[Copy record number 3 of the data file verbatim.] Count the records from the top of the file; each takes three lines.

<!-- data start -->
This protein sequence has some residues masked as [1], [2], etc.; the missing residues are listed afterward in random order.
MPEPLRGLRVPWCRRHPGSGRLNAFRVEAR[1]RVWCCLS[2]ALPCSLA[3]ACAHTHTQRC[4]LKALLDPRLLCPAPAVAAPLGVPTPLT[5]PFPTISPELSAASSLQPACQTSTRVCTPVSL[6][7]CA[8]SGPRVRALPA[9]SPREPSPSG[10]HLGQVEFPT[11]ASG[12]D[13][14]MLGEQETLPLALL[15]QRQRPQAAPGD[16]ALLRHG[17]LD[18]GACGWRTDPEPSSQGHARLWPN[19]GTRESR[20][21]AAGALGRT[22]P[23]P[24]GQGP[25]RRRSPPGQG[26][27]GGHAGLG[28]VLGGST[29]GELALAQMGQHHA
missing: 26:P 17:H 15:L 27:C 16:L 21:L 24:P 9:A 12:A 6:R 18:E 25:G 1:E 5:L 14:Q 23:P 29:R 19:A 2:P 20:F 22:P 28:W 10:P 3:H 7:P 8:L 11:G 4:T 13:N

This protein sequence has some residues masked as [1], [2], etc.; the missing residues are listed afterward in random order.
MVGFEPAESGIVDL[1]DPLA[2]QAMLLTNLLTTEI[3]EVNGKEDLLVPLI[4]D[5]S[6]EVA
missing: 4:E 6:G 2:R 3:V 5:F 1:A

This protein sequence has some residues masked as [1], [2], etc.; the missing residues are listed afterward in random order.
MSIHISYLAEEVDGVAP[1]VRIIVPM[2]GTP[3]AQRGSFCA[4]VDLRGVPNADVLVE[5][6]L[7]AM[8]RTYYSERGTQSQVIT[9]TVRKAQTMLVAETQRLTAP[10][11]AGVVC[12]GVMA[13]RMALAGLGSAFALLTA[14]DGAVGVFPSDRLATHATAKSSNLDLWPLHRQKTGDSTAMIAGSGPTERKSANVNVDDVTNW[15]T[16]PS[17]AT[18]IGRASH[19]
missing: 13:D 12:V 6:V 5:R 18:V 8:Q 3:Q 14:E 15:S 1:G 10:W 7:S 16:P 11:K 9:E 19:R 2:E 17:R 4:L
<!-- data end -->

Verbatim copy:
This protein sequence has some residues masked as [1], [2], etc.; the missing residues are listed afterward in random order.
MSIHISYLAEEVDGVAP[1]VRIIVPM[2]GTP[3]AQRGSFCA[4]VDLRGVPNADVLVE[5][6]L[7]AM[8]RTYYSERGTQSQVIT[9]TVRKAQTMLVAETQRLTAP[10][11]AGVVC[12]GVMA[13]RMALAGLGSAFALLTA[14]DGAVGVFPSDRLATHATAKSSNLDLWPLHRQKTGDSTAMIAGSGPTERKSANVNVDDVTNW[15]T[16]PS[17]AT[18]IGRASH[19]
missing: 13:D 12:V 6:V 5:R 18:V 8:Q 3:Q 14:E 15:S 1:G 10:W 7:S 16:P 11:K 9:E 19:R 2:E 17:R 4:L